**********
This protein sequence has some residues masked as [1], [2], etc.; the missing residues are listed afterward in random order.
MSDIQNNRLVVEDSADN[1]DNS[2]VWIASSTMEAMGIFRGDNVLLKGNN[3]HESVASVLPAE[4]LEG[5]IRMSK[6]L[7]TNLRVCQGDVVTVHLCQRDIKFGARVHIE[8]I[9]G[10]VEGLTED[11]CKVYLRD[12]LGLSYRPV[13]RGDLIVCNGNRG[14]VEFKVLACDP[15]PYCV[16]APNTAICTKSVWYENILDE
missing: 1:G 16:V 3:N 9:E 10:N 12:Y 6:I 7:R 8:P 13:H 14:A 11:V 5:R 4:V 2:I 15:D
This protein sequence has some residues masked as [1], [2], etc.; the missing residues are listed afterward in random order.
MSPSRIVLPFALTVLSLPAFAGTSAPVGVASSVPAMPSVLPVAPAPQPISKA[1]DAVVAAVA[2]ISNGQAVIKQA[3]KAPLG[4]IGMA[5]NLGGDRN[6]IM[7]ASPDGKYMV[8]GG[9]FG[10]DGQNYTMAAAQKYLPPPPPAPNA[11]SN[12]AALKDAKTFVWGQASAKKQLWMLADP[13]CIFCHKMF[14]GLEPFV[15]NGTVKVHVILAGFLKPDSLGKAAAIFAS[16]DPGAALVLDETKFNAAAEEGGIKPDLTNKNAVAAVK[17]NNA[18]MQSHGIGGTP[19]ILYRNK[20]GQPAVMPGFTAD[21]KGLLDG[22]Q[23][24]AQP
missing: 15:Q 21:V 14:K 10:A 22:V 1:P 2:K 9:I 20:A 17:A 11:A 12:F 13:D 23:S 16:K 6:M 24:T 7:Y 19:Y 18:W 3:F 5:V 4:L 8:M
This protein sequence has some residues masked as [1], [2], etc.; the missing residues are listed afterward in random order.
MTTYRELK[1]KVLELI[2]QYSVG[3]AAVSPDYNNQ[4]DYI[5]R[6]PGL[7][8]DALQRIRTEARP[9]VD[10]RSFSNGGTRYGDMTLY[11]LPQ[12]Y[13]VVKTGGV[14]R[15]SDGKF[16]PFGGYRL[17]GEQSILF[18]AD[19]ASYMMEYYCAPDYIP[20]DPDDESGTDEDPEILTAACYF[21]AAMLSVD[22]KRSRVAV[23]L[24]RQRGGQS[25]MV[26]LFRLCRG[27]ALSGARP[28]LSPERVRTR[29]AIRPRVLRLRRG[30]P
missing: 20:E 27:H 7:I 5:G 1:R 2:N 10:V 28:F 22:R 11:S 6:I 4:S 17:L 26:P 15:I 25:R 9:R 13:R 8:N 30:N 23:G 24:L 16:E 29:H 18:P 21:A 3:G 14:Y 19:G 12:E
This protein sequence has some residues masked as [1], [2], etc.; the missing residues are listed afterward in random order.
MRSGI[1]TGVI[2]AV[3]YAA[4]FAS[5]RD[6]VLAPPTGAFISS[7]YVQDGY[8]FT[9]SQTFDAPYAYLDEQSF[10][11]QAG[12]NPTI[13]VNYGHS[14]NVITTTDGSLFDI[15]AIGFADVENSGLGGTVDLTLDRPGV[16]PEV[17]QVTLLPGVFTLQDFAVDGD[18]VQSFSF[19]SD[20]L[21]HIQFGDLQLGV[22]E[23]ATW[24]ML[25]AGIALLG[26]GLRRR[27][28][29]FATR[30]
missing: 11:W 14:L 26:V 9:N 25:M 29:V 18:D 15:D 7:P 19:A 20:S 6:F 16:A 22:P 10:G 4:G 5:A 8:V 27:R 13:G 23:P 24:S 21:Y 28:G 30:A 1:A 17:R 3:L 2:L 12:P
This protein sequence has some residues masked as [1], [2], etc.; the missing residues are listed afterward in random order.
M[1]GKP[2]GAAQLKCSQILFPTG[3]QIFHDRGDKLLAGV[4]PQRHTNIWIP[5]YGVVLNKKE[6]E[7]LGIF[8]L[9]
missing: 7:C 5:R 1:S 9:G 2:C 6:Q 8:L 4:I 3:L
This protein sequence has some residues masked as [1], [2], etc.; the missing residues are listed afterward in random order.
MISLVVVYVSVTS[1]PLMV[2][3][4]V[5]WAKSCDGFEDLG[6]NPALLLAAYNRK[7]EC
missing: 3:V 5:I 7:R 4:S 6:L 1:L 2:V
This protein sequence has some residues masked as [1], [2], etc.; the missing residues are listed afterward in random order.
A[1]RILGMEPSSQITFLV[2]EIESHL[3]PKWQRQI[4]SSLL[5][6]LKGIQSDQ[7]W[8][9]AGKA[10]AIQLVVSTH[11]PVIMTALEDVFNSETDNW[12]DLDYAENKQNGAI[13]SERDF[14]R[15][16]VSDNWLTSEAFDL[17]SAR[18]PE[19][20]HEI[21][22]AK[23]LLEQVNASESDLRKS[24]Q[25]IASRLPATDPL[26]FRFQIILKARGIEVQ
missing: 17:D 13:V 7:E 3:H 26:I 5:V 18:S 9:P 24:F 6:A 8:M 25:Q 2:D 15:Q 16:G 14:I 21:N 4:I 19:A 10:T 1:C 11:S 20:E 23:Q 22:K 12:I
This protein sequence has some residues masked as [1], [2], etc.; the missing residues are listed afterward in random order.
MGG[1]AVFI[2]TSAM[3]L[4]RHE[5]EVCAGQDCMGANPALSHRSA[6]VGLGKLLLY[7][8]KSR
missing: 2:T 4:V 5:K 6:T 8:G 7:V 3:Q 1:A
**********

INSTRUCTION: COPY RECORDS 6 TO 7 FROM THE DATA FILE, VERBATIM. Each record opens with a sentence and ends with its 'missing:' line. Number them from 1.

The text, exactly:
This protein sequence has some residues masked as [1], [2], etc.; the missing residues are listed afterward in random order.
MISLVVVYVSVTS[1]PLMV[2][3][4]V[5]WAKSCDGFEDLG[6]NPALLLAAYNRK[7]EC
missing: 3:V 5:I 7:R 4:S 6:L 1:L 2:V
This protein sequence has some residues masked as [1], [2], etc.; the missing residues are listed afterward in random order.
A[1]RILGMEPSSQITFLV[2]EIESHL[3]PKWQRQI[4]SSLL[5][6]LKGIQSDQ[7]W[8][9]AGKA[10]AIQLVVSTH[11]PVIMTALEDVFNSETDNW[12]DLDYAENKQNGAI[13]SERDF[14]R[15][16]VSDNWLTSEAFDL[17]SAR[18]PE[19][20]HEI[21][22]AK[23]LLEQVNASESDLRKS[24]Q[25]IASRLPATDPL[26]FRFQIILKARGIEVQ
missing: 17:D 13:V 7:E 3:H 26:I 5:V 18:S 9:P 24:F 6:A 8:M 25:Q 2:D 15:Q 16:G 14:I 21:N 4:I 19:A 10:T 1:C 11:S 20:E 23:Q 22:K 12:I